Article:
Pro-Life Renaissance or Scam?

Steven Mosher
By Joseph A. D'Agostino
PRI Weekly Briefing
2 September 2005
Vol. 7 / No. 34
Reproduced with Permission

As in America, anti-abortion feeling is on the rise in Britain. As in America, British politicians are talking about restricting late-term abortions. And, as in America, some UK political leaders are trying to mollify pro-lifers without really doing anything that would decrease the number of abortions.

Abortion does not have the salience in British politics that it does in the States. Nevertheless, recent advances in medical technology are penetrating into British consciousness. For example, half of all British babies born prematurely at 23 weeks can now live, yet British law allows fairly easy access to abortion until 24 weeks. After this point, an abortion is subject to stricter rules. The discrepancy between viability and that 24-week limit has generated a debate in the British press, and a majority of the British people now favor pushing the 24-week limit back.

On August 29, a Member of Parliament (MP) for the left-wing Liberal Democratic Party, one of Britain's three major parties, asked for the science committees of the British House of Lords and House of Commons to investigate the possibility of lowering the 24-week limit. Most of the discussion mentions 20 weeks as a possible new gestational limit. Dr. Evan Harris, a medical doctor and Liberal Democrat MP, cited a recent poll published in the Telegraph of London that showed only 27% of the public believed the limit should remain the same. Thirty percent want the limit cut to 20 weeks, while 19% chose 12 weeks. Women were found to be more pro-life than men, with one-third of the fair sex favoring a limit of 12 weeks or earlier. Michael Howard, the leader of the Conservative Party in the spring elections that produced another victory for pro-abortion Prime Minister Tony Blair's Labour Party, called for a Commons vote on adopting the 20-week limit during the election campaign.

But Britain's Society for the Protection of Unborn Children (SPUC) warns that the proposal for a 20-week limit, while it seems to promise incremental progress on saving the lives of the unborn, could be used as a Trojan horse for liberalizing abortion laws in other ways. SPUC noted that in July, Harris talked about lowering the abortion time limit but also discussed making first-trimester abortions even easier, RU-486 more readily available, and taking other pro-abortion measures.

"The pro-life movement walked into a trap set by the then-Conservative government and the pro-abortion lobby in 1990 when most people wrongly think that the upper limit for abortion was lowered" from 28 weeks to the current 24, says SPUC's John Smeaton. "The fact is that it rose to 24 weeks for most abortions, and up to birth in some cases. SPUC is certain that the same sort of danger applies today."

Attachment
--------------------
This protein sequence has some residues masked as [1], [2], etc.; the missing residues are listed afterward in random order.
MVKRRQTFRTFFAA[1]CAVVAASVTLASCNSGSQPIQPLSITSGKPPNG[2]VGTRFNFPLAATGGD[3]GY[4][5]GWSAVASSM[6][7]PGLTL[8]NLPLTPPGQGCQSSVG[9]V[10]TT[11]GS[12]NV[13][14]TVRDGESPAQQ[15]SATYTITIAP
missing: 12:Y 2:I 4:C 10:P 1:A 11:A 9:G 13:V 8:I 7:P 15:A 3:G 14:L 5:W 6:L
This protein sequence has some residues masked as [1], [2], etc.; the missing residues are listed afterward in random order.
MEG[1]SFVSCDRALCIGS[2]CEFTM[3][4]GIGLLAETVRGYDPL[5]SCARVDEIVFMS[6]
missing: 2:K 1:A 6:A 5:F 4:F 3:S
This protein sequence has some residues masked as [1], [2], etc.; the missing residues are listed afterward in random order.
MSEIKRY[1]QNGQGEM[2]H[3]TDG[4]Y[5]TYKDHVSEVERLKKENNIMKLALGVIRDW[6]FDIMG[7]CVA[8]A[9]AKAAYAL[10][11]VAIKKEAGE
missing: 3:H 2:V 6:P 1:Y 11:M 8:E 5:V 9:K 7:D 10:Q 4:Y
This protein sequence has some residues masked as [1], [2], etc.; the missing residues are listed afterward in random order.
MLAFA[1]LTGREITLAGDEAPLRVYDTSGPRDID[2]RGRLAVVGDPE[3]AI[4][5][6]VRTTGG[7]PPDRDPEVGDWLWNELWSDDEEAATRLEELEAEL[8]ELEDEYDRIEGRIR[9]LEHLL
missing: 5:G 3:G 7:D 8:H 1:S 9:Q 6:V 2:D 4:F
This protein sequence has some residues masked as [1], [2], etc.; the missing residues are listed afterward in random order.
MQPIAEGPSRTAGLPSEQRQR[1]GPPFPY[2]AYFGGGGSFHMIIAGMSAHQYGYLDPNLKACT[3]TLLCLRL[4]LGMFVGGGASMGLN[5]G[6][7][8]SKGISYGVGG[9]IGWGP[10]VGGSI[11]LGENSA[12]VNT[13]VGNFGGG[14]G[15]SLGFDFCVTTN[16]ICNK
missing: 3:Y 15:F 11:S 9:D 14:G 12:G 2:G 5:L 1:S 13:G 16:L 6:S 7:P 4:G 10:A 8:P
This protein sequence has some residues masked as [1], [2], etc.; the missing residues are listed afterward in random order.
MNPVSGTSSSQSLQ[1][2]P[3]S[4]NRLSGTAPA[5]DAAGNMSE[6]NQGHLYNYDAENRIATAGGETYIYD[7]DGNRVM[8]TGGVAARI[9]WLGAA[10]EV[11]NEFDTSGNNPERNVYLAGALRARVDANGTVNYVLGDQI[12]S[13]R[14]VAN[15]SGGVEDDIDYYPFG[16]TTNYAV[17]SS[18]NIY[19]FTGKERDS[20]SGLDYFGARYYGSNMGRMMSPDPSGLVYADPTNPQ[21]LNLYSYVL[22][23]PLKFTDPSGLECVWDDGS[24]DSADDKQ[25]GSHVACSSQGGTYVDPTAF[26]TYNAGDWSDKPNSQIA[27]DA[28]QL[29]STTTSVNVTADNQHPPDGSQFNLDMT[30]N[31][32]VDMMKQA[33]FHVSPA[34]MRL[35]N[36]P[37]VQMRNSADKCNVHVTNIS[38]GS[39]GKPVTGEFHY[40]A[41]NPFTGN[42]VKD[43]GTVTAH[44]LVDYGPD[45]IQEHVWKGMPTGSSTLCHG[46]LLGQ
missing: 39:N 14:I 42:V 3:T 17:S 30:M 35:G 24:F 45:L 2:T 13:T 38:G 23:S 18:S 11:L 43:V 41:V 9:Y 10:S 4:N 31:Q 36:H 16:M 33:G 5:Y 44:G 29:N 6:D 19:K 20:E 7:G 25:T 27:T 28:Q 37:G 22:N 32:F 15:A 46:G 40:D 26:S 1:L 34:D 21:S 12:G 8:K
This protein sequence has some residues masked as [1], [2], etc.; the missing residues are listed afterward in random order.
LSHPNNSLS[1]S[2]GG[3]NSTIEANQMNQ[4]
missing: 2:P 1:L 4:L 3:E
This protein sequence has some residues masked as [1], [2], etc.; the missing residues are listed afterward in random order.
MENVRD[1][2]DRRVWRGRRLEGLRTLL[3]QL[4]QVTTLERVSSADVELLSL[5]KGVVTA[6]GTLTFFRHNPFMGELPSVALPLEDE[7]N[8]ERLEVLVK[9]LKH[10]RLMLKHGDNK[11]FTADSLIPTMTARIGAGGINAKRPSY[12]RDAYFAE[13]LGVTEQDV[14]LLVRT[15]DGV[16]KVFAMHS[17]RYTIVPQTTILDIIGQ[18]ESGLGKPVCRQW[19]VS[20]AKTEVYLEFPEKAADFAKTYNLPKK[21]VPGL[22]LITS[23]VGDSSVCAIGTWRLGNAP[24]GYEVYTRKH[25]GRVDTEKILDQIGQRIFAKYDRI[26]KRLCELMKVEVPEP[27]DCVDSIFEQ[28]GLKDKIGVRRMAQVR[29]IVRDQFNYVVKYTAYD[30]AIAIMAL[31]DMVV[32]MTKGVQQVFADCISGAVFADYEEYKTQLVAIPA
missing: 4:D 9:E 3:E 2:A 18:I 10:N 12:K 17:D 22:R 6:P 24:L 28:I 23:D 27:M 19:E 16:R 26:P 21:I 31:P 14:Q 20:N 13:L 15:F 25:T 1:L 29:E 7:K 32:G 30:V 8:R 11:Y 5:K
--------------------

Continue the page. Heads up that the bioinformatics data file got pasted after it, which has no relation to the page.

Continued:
The British Medical Association (BMA) has been moving in an anti-life direction, this summer rejecting a proposal calling for a 20-week abortion limit and adopting one ending its opposition to assisted suicide. New pictures of unborn children as young as 12 weeks making deliberate movements in the womb apparently haven't affected them as they have so many of the British people.

Here in the States, 20 weeks is coincidentally the time at which fetal pain experts believe they have so far proved unborn children begin to feel pain, perhaps more intensely than born children. Pro-life Sen. Sam Brownback (R.-Kan.) is the chief sponsor of the Unborn Child Pain Awareness Act, which would require abortionists to tell women having abortions after 20 weeks that their children might endure pain during the procedure. There was a dust-up over that issue last month when the Journal of the American Medical Association published an article claiming that unborn children do not feel pain until 29 weeks or later. It turned out that two of the authors of that article had been involved in abortion promotion, while the most prominent investigators into fetal pain were not among the authors. The lead author, Susan Lee, is a former employee of NARAL.

"You have premature babies delivered at 23 and 24 weeks and you wouldn't dream of doing surgery on them without anesthesia," Brownback noted after the JAMA article appeared, according to the Topeka Capital Journal.

Some pro-life activists think that such legislation as the Unborn Child Pain Awareness Act is a distraction from the true goal, and only pacifies people who would otherwise be pushing for a ban on all abortions. After all, such a bill does not actually outlaw any abortions. We at PRI believe that such legislation as this and the Partial-Birth Abortion Ban Act have reduced the incidence of abortion by forcing mothers to confront what happens to unborn children during the procedure.

Any committed pro-lifer already knows that all unborn children—whether viable or not, whether they feel pain yet or not—are worthy of protection. But for those who don't yet understand this, these debates over viability and abortion in Britain, and over fetal pain in the United States, help to place the status of the unborn child front and center. By shifting the focus away from the abstract, invented notion of a "right to privacy," or a "right to control one's own body" that somehow extends to another person's body, these debates serve a valuable purpose.

Of course, pro-lifers must ensure they are not being scammed. Hopefully, the pro-life movement has become too large and well-organized to be hoodwinked the way it has in the past.